The COVID-19 Vaccination: What we know so far - Heritage Healthcare
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The COVID-19 Vaccination: What we know so far

On Tuesday 8th December 2020, the first COVID-19 vaccination was administered to 90-year-old, Margaret Keenan, from Coventry. The injection was given at University Hospital in Coventry by matron, May Parsons.

The global pandemic has caused a year of difficulty, as the majority of the UK has been in ‘lockdown’ and strict guidelines have been put in place to prevent the spread of COVID-19. In November, we saw the first vaccinations announced from various healthcare companies, and on 2nd December, the UK authorise the Pfizer/BioNTech COVID-19 vaccine.

Here’s what we know so far about the vaccination:


How will the vaccine work?

The vaccination will be administered by an injection in the upper arm. There will be two separate injections required, with the second dose given 21 days after the first.

The two infections provide full immunity to COVID-19. 12 days after the first injection is given, the body will start to build immunity, and 7 days after the second dose, the body will have full immunity.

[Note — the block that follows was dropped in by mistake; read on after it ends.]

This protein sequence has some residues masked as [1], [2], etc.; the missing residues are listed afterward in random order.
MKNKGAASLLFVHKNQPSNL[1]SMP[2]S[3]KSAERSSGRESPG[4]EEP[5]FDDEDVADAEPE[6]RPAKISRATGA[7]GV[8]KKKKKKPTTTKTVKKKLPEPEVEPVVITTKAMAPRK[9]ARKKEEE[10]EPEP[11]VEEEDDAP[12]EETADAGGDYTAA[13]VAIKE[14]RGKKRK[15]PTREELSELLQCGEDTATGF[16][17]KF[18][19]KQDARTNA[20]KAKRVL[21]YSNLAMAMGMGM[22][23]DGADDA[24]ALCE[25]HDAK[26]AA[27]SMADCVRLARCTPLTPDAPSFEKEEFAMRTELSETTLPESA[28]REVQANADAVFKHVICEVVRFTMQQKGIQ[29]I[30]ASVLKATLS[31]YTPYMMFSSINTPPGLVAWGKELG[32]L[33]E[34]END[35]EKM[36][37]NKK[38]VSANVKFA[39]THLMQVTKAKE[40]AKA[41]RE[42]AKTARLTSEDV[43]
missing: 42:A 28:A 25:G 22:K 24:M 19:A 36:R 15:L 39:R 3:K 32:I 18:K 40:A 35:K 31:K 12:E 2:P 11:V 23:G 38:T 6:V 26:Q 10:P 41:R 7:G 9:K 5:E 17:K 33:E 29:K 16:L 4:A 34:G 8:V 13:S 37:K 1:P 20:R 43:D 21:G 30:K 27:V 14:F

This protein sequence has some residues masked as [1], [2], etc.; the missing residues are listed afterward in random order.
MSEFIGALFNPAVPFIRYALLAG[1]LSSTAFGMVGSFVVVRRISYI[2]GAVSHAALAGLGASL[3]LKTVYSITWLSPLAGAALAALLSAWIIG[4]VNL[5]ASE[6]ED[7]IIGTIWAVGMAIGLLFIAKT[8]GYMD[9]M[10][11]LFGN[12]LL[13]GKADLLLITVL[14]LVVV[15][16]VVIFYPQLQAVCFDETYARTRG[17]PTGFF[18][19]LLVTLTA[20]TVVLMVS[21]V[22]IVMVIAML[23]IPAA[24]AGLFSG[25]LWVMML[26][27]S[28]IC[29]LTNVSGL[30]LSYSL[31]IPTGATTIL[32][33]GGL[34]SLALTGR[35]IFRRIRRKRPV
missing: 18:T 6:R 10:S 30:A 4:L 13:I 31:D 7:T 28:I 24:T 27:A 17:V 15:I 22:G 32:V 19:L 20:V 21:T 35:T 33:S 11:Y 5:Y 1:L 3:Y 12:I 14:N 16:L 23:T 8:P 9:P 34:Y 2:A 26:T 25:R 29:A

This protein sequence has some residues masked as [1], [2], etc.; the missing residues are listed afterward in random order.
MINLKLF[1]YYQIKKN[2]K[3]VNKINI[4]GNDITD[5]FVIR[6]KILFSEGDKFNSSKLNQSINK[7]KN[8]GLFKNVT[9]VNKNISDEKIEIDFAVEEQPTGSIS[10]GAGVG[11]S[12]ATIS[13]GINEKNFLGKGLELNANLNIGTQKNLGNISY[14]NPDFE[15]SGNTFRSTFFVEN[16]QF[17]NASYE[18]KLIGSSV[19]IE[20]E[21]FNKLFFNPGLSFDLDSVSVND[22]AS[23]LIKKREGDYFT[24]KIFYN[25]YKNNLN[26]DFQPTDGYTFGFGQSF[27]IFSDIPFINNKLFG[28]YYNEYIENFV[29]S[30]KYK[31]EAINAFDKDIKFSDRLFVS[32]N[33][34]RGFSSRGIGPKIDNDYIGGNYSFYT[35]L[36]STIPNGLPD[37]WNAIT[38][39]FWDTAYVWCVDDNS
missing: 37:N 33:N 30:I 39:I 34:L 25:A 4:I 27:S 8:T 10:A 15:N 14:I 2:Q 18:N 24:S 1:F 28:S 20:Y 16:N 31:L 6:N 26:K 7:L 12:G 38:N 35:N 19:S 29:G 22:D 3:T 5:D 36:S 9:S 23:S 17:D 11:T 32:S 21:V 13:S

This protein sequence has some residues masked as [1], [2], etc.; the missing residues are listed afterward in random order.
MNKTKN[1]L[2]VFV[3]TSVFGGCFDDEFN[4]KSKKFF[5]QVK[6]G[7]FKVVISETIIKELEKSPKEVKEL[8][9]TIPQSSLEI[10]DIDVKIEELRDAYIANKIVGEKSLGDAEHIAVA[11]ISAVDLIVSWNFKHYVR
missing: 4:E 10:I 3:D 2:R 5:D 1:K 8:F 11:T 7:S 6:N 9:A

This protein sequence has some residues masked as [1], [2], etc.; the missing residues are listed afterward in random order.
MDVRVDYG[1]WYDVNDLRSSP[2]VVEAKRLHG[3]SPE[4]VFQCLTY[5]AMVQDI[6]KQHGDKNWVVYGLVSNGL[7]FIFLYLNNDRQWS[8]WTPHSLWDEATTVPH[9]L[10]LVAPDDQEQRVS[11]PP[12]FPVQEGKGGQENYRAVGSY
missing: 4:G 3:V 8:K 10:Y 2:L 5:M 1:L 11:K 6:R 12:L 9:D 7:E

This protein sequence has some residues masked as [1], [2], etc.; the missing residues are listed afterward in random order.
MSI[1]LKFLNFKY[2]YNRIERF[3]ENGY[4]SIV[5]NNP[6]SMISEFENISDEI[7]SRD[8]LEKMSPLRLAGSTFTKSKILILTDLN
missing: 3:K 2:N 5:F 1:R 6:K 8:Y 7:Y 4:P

Prior to administering, the vaccination needs to be stored at -70°C.

Who will get the vaccination?

To start with, the government has secured 800,000 doses of the Pfizer/BioNTech vaccine and orders have been placed for 40 million more. This will be enough for 20 million people to receive the 2 doses.

The first phase of the vaccination has prioritised those who are more vulnerable to COVID-19:

1 – Residents in a care home for older adults and their carers
2 – All those aged 80 and over. Frontline health and social care workers
3 – All those aged 75 and over
4 – All those aged 70 and over. Clinically extremely vulnerable individuals
5 – All those aged 65 and over
– All individuals aged 16-64 with underlying health conditions which put them at higher risk of serious disease and mortality
– All those aged 60 and over
– All those aged 55 and over
– All those aged 50 and over

Are there side effects to the vaccine?

Side effects of the vaccination can be a sore arm around where the injection was administered, feeling tired, a headache or feeling achy. These are mild side effects and shouldn’t last longer than a week.

Other symptoms may be the result of coronavirus or another infection, so if you feel ill after having the vaccination, you should contact 111.


The vaccination will now lead the way to the world feeling ‘normal’, however, we still need to follow guidelines set in place to stop the spread of the virus. Social distancing needs to be adhered to, wearing a face-coverings and continue to fully wash your hands.

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